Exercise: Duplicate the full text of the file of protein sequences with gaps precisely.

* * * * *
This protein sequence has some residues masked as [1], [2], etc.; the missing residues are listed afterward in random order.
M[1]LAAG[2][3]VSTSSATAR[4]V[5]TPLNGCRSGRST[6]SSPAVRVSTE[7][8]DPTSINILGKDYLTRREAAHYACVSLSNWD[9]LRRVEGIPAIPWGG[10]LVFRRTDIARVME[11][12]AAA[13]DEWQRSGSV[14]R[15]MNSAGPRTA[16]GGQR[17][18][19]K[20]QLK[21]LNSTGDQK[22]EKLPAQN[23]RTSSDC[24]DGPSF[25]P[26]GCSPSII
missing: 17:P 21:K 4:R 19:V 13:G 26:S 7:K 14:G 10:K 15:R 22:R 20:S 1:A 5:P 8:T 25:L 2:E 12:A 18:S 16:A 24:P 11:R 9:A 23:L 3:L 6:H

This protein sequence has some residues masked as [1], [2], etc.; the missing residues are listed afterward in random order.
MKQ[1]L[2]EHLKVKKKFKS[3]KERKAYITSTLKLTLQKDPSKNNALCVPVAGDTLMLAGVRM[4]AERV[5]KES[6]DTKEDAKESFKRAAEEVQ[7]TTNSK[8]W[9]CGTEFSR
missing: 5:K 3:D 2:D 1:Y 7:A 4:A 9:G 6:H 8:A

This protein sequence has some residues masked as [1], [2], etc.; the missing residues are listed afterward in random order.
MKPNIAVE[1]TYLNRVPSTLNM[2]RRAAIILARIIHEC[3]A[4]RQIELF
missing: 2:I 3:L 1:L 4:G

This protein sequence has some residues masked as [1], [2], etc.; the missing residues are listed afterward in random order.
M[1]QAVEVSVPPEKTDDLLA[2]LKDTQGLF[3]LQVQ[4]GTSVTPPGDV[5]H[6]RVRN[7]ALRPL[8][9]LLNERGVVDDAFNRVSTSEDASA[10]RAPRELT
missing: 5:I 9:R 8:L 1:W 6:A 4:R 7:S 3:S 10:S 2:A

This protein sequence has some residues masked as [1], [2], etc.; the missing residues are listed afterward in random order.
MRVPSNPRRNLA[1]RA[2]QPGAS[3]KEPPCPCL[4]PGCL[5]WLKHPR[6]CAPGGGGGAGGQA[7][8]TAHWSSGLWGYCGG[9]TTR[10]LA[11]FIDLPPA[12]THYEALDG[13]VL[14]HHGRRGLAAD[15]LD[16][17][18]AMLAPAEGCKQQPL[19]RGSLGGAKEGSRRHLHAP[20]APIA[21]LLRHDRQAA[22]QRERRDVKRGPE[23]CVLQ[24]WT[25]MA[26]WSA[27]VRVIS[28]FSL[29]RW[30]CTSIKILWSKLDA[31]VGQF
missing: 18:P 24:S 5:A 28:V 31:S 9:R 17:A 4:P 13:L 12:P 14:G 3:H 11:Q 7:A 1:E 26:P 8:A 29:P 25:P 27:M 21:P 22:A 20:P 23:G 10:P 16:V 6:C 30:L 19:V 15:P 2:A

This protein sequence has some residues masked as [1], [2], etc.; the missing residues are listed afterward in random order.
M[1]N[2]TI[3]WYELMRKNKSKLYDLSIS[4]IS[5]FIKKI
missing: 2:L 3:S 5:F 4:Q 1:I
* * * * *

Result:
This protein sequence has some residues masked as [1], [2], etc.; the missing residues are listed afterward in random order.
M[1]LAAG[2][3]VSTSSATAR[4]V[5]TPLNGCRSGRST[6]SSPAVRVSTE[7][8]DPTSINILGKDYLTRREAAHYACVSLSNWD[9]LRRVEGIPAIPWGG[10]LVFRRTDIARVME[11][12]AAA[13]DEWQRSGSV[14]R[15]MNSAGPRTA[16]GGQR[17][18][19]K[20]QLK[21]LNSTGDQK[22]EKLPAQN[23]RTSSDC[24]DGPSF[25]P[26]GCSPSII
missing: 17:P 21:K 4:R 19:V 13:G 26:S 7:K 14:G 10:K 15:R 22:R 20:S 1:A 5:P 8:T 25:L 2:E 12:A 18:S 16:A 24:P 11:R 9:A 23:L 3:L 6:H

This protein sequence has some residues masked as [1], [2], etc.; the missing residues are listed afterward in random order.
MKQ[1]L[2]EHLKVKKKFKS[3]KERKAYITSTLKLTLQKDPSKNNALCVPVAGDTLMLAGVRM[4]AERV[5]KES[6]DTKEDAKESFKRAAEEVQ[7]TTNSK[8]W[9]CGTEFSR
missing: 5:K 3:D 2:D 1:Y 7:A 4:A 9:G 6:H 8:A

This protein sequence has some residues masked as [1], [2], etc.; the missing residues are listed afterward in random order.
MKPNIAVE[1]TYLNRVPSTLNM[2]RRAAIILARIIHEC[3]A[4]RQIELF
missing: 2:I 3:L 1:L 4:G

This protein sequence has some residues masked as [1], [2], etc.; the missing residues are listed afterward in random order.
M[1]QAVEVSVPPEKTDDLLA[2]LKDTQGLF[3]LQVQ[4]GTSVTPPGDV[5]H[6]RVRN[7]ALRPL[8][9]LLNERGVVDDAFNRVSTSEDASA[10]RAPRELT
missing: 5:I 9:R 8:L 1:W 6:A 4:R 7:S 3:S 10:S 2:A

This protein sequence has some residues masked as [1], [2], etc.; the missing residues are listed afterward in random order.
MRVPSNPRRNLA[1]RA[2]QPGAS[3]KEPPCPCL[4]PGCL[5]WLKHPR[6]CAPGGGGGAGGQA[7][8]TAHWSSGLWGYCGG[9]TTR[10]LA[11]FIDLPPA[12]THYEALDG[13]VL[14]HHGRRGLAAD[15]LD[16][17][18]AMLAPAEGCKQQPL[19]RGSLGGAKEGSRRHLHAP[20]APIA[21]LLRHDRQAA[22]QRERRDVKRGPE[23]CVLQ[24]WT[25]MA[26]WSA[27]VRVIS[28]FSL[29]RW[30]CTSIKILWSKLDA[31]VGQF
missing: 18:P 24:S 5:A 28:V 31:S 9:R 17:A 4:P 13:L 12:P 14:G 3:H 11:Q 7:A 1:E 26:P 8:A 29:P 25:P 27:M 21:P 22:A 20:P 23:G 10:P 16:V 6:C 30:L 19:V 15:P 2:A

This protein sequence has some residues masked as [1], [2], etc.; the missing residues are listed afterward in random order.
M[1]N[2]TI[3]WYELMRKNKSKLYDLSIS[4]IS[5]FIKKI
missing: 2:L 3:S 5:F 4:Q 1:I